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Pterostylis tanypoda facts for kids

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Swan greenhood
Scientific classification

Hymenochilus tanypodus (D.L.Jones, Molloy & M.A.Clem.) D.L.Jones, M.A.Clem. & Molloy

Pterostylis tanypoda, commonly known as the swan greenhood, is a species of greenhood orchid endemic to New Zealand. Both flowering and non-flowering plants have a rosette of leaves lying flat on the ground and flowering plants have up to seven crowded, inconspicuous bluish-green and white-striped flowers.


Pterostylis tanypoda is a terrestrial, perennial, deciduous, herb with an underground tuber. Non-flowering plants have a stalked rosette of bluish-green, egg-shaped leaves which are 5–15 mm (0.2–0.6 in) long and 5–12 mm (0.2–0.5 in) wide. Up to seven bluish-green and white-striped flowers are crowded together on a fleshy flowering stem 20–100 mm (0.8–4 in) high with many stem leaves similar to the rosette leaves but smaller. The dorsal sepal and petals are fused, forming a hood or "galea" over the column. The galea is 5–10 mm (0.2–0.4 in) long and wide with the dorsal sepal slightly longer than the petals. The lateral sepals are downturned and joined together. The labellum is short, broad and blunt with a dark green lobe on the upper end. Flowering occurs from October to January.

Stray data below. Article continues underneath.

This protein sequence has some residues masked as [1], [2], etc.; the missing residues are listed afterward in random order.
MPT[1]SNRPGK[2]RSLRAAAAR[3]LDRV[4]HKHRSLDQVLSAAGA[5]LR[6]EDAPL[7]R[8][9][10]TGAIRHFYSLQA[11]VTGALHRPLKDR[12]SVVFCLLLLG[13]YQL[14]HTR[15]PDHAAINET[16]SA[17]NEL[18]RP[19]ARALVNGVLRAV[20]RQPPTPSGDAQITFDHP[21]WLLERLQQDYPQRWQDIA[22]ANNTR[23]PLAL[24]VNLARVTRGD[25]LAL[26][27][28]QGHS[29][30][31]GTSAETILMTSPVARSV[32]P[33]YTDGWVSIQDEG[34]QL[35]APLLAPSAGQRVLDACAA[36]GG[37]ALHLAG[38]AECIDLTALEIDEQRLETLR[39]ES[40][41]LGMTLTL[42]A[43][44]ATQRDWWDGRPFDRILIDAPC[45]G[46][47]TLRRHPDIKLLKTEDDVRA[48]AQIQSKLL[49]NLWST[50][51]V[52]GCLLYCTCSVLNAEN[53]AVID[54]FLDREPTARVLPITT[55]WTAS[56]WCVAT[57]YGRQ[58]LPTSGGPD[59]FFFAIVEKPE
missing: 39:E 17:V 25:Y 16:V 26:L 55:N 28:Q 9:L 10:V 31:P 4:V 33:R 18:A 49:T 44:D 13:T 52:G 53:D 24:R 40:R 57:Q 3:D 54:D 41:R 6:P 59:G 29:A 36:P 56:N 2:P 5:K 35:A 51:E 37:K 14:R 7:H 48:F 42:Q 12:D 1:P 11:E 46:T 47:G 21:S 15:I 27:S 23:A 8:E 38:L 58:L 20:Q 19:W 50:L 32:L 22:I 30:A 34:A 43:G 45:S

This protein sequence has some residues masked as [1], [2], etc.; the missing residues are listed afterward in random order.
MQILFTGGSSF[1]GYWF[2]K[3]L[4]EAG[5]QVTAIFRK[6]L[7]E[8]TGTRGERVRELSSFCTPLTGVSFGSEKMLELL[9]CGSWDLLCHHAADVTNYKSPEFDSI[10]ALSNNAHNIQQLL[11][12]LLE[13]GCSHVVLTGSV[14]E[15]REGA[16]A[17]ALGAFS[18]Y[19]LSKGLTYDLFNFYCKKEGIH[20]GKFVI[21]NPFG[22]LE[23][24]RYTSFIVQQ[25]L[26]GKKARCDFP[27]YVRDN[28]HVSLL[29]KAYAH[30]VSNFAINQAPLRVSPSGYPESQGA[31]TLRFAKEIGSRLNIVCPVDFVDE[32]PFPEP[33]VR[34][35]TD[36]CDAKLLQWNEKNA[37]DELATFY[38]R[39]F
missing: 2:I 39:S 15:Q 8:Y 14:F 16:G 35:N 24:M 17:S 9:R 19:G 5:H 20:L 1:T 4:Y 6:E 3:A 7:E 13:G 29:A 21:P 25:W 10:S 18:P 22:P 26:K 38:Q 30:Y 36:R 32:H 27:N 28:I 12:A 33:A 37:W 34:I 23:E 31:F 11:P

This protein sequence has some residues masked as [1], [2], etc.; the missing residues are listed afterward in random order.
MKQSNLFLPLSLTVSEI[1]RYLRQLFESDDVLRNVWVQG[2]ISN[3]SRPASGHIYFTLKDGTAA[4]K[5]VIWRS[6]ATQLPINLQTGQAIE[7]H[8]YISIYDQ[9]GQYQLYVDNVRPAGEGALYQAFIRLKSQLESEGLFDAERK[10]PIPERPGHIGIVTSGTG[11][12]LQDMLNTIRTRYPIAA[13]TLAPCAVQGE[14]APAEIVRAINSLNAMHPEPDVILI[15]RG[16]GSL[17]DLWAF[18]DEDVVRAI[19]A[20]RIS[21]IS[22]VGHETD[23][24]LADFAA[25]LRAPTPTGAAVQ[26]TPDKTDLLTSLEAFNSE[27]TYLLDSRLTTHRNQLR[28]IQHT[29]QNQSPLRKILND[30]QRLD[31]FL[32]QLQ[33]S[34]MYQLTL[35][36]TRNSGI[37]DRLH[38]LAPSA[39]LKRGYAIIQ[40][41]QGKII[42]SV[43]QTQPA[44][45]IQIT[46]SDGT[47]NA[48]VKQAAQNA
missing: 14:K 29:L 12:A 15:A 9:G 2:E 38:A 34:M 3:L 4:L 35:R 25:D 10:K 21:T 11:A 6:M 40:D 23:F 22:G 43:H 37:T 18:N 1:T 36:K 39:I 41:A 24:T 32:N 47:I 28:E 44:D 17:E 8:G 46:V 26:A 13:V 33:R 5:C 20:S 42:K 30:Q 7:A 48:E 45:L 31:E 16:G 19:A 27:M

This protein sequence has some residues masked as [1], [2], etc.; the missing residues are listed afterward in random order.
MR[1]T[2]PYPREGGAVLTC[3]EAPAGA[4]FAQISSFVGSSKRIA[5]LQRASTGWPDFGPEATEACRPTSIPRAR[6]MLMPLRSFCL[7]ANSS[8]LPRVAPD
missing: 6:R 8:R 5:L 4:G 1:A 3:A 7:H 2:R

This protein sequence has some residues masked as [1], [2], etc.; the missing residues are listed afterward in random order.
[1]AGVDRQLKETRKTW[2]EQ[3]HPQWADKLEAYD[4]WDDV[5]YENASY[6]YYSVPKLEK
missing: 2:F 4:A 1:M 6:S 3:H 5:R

Taxonomy and naming

Pterostylis tanypoda was first formally described in 1997 by David Jones, Brian Molloy and Mark Clements from a specimen collected near Castle Hill. The description was published in The Orchadian. The specific epithet (tanypoda) is derived from the Ancient Greek words tany- meaning "long" and pous meaning "foot".

Distribution and habitat

This greenhood grows in montane and subalpine grassland on the eastern side of South Island between Marlborough and Southland.

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